When we beyond Nepal and talk about energy development trend on another part of the Asia, it seems to be very complex. Some countries are doing very good to be as environmentally sustainable as possible while some countries are still focused on the dirty coal power plants and fossil fuels to meet their energy demand.

China and India have been doing very good recently. These Asian giants have started to invest high for a clean energy revolution, with solar and wind energy reaching new heights. Coal energy doesn’t seem to be on high priority of these countries then the long run as they are slowly phasing out many of their coal power plants.

They are taking a leading role in renewable energy (RE), and RE finally being able to compete with other energy sources in this part of the world. These two countries can set an example to the rest of the developing world. Analyst Tim Buckley also said that the shift away from the dirtiest fossil fuel and towards solar in a country like India would have “profound” implications on global energy markets.

Even if many countries in Asia are trying to shift away from the dirty fuel amid an intensifying pollution crisis, still the focus of the few countries still seems to invest on dirty coal power plants and fossils fuels. Let’s take an example of our another neighboring country, Bangladesh.It doesn’t seem to be part of this emerging trend.It has planned several new coal-fired power plants and thus actively contributing to its own demise by intensifying the source of natural heritage destruction, sea-level rise, and human displacement.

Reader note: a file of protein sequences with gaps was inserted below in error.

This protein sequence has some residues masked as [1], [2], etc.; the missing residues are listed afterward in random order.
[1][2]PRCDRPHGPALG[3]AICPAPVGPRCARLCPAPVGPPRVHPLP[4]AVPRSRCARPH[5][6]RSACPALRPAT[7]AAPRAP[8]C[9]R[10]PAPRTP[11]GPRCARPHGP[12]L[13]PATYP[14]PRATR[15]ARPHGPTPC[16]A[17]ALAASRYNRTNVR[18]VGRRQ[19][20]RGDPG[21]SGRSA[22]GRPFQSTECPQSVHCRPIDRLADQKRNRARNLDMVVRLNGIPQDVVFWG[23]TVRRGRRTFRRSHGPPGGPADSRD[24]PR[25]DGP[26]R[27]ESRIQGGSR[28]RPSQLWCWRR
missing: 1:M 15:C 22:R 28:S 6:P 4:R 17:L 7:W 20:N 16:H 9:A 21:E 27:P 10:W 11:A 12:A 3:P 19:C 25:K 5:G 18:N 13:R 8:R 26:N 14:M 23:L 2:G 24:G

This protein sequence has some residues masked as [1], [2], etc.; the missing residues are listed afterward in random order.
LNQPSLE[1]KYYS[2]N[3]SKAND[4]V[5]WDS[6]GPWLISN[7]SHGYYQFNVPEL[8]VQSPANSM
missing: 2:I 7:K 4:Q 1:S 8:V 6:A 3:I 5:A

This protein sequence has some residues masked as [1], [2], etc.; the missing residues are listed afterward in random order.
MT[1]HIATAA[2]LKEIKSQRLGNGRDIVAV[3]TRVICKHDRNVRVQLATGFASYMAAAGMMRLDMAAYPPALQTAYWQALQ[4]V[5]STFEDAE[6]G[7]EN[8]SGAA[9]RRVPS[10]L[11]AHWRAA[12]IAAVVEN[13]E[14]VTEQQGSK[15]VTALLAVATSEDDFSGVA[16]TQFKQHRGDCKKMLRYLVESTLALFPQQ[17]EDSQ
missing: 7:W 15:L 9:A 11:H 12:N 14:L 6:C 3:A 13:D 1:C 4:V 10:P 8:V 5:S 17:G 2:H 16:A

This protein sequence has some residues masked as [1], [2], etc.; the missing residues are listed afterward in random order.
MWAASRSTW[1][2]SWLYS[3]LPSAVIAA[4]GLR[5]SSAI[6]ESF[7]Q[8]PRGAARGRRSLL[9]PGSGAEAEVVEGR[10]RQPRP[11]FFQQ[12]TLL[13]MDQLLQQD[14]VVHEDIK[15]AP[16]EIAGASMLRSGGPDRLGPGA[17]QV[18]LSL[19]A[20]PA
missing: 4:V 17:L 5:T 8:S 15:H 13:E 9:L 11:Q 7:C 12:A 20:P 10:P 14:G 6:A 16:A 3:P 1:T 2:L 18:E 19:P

Whereas, SE Asia in particular, is still largely relying on fossil fuels for its energy production, wherebyalleviating the rate of climate change.The reason behind it is money and rightly so. At present, the economic cost of energy production from dirty fuels is cheaper than the renewable energy, so, unless technologies are transferred easily and price fall down then this scenario will continue. Adding to this, a huge sum of subsidies on fossil fuel is luring the countries to move towards it. This is threatening the environment, thus should be stopped!

As a whole, right now, it is too hard to understand the energy pathways, the shifting has been different from country to country. However, the shutdown of dirty power plants shows that many countries in Asia are following/planning to follow the sustainable energy pathways in long run.Unfortunately, at present, the rate at which it is should have been being very slow but future seems to be environmentally sound if we make smarter moves. Every country should try to be as carbon neutral as possible.Every single country has a role to play to role achieve low carbon development pathways but the larger/bigger/richer/stronger the nation the bigger will be the role.Moreover, the country like Japan, China, India along with other Asian giants should provide easy access to technology to achieve clean development pathways effectively. Whereas, for the country like Nepal, shouldn’t focus on only one source (hydropower) and start investing on other as well.

(Sapkota is a student of Environmental Science in Central Department of Environmental Science, Tribhuvan University, Kirtipur. Writer is working at Greenwood Nepal.)